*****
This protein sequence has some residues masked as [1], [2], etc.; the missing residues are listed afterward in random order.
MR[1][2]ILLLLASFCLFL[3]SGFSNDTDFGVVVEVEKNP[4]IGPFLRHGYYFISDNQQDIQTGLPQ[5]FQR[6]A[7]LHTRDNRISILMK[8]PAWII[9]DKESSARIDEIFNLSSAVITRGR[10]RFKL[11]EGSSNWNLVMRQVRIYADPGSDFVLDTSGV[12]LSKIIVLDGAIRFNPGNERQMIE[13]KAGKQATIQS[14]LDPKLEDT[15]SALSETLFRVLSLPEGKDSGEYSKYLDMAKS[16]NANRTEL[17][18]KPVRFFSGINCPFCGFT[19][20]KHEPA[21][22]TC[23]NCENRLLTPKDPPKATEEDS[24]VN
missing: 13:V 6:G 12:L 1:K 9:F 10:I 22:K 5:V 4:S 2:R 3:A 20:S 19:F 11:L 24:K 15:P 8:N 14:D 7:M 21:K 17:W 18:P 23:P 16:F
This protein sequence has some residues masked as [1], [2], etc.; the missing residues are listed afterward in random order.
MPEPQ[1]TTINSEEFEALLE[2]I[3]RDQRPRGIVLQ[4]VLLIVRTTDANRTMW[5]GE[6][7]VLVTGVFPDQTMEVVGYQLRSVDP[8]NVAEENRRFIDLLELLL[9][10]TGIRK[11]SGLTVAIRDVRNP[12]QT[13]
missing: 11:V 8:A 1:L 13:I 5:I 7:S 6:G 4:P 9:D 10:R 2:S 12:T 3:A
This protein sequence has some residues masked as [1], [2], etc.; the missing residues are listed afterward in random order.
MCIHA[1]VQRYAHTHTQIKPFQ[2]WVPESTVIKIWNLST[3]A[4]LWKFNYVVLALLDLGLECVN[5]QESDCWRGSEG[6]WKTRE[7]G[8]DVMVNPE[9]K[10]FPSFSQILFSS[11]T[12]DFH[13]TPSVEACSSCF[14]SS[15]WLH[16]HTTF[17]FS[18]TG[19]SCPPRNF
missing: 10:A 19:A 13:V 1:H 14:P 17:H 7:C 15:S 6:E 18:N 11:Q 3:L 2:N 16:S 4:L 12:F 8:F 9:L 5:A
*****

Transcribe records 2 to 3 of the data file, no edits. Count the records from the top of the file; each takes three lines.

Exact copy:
This protein sequence has some residues masked as [1], [2], etc.; the missing residues are listed afterward in random order.
MPEPQ[1]TTINSEEFEALLE[2]I[3]RDQRPRGIVLQ[4]VLLIVRTTDANRTMW[5]GE[6][7]VLVTGVFPDQTMEVVGYQLRSVDP[8]NVAEENRRFIDLLELLL[9][10]TGIRK[11]SGLTVAIRDVRNP[12]QT[13]
missing: 11:V 8:A 1:L 13:I 5:I 7:S 6:G 4:P 9:D 10:R 2:S 12:T 3:A
This protein sequence has some residues masked as [1], [2], etc.; the missing residues are listed afterward in random order.
MCIHA[1]VQRYAHTHTQIKPFQ[2]WVPESTVIKIWNLST[3]A[4]LWKFNYVVLALLDLGLECVN[5]QESDCWRGSEG[6]WKTRE[7]G[8]DVMVNPE[9]K[10]FPSFSQILFSS[11]T[12]DFH[13]TPSVEACSSCF[14]SS[15]WLH[16]HTTF[17]FS[18]TG[19]SCPPRNF
missing: 10:A 19:A 13:V 1:H 14:P 17:H 7:C 15:S 6:E 18:N 11:Q 3:L 2:N 16:S 4:L 12:F 8:F 9:L 5:A